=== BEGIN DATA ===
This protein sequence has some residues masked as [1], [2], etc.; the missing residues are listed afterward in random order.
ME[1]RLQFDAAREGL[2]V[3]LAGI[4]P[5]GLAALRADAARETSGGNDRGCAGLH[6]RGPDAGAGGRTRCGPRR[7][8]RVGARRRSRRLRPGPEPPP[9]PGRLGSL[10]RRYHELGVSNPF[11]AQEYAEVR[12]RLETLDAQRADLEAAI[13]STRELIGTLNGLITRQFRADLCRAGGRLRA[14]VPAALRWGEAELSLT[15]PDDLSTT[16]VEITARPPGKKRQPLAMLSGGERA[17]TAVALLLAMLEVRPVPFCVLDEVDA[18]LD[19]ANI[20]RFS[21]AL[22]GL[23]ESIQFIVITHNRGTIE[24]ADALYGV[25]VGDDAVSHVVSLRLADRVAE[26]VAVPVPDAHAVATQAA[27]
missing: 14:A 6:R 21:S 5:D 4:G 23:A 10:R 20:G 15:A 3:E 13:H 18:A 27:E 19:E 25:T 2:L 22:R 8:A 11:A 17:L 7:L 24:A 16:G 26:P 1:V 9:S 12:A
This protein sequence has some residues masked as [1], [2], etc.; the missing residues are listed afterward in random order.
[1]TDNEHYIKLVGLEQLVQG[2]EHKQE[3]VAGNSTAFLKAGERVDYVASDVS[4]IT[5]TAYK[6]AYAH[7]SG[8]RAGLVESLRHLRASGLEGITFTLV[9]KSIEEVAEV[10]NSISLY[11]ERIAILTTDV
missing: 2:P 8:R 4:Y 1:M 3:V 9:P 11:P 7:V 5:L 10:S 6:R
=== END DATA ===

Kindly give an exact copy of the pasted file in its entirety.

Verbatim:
This protein sequence has some residues masked as [1], [2], etc.; the missing residues are listed afterward in random order.
ME[1]RLQFDAAREGL[2]V[3]LAGI[4]P[5]GLAALRADAARETSGGNDRGCAGLH[6]RGPDAGAGGRTRCGPRR[7][8]RVGARRRSRRLRPGPEPPP[9]PGRLGSL[10]RRYHELGVSNPF[11]AQEYAEVR[12]RLETLDAQRADLEAAI[13]STRELIGTLNGLITRQFRADLCRAGGRLRA[14]VPAALRWGEAELSLT[15]PDDLSTT[16]VEITARPPGKKRQPLAMLSGGERA[17]TAVALLLAMLEVRPVPFCVLDEVDA[18]LD[19]ANI[20]RFS[21]AL[22]GL[23]ESIQFIVITHNRGTIE[24]ADALYGV[25]VGDDAVSHVVSLRLADRVAE[26]VAVPVPDAHAVATQAA[27]
missing: 14:A 6:R 21:S 5:D 4:G 23:A 10:R 20:G 15:A 3:E 13:H 18:A 27:E 19:E 25:T 2:L 22:R 8:A 11:A 17:L 7:L 24:A 16:G 26:P 1:V 9:S 12:A
This protein sequence has some residues masked as [1], [2], etc.; the missing residues are listed afterward in random order.
[1]TDNEHYIKLVGLEQLVQG[2]EHKQE[3]VAGNSTAFLKAGERVDYVASDVS[4]IT[5]TAYK[6]AYAH[7]SG[8]RAGLVESLRHLRASGLEGITFTLV[9]KSIEEVAEV[10]NSISLY[11]ERIAILTTDV
missing: 2:P 8:R 4:Y 1:M 3:V 9:P 11:P 7:V 5:L 10:S 6:R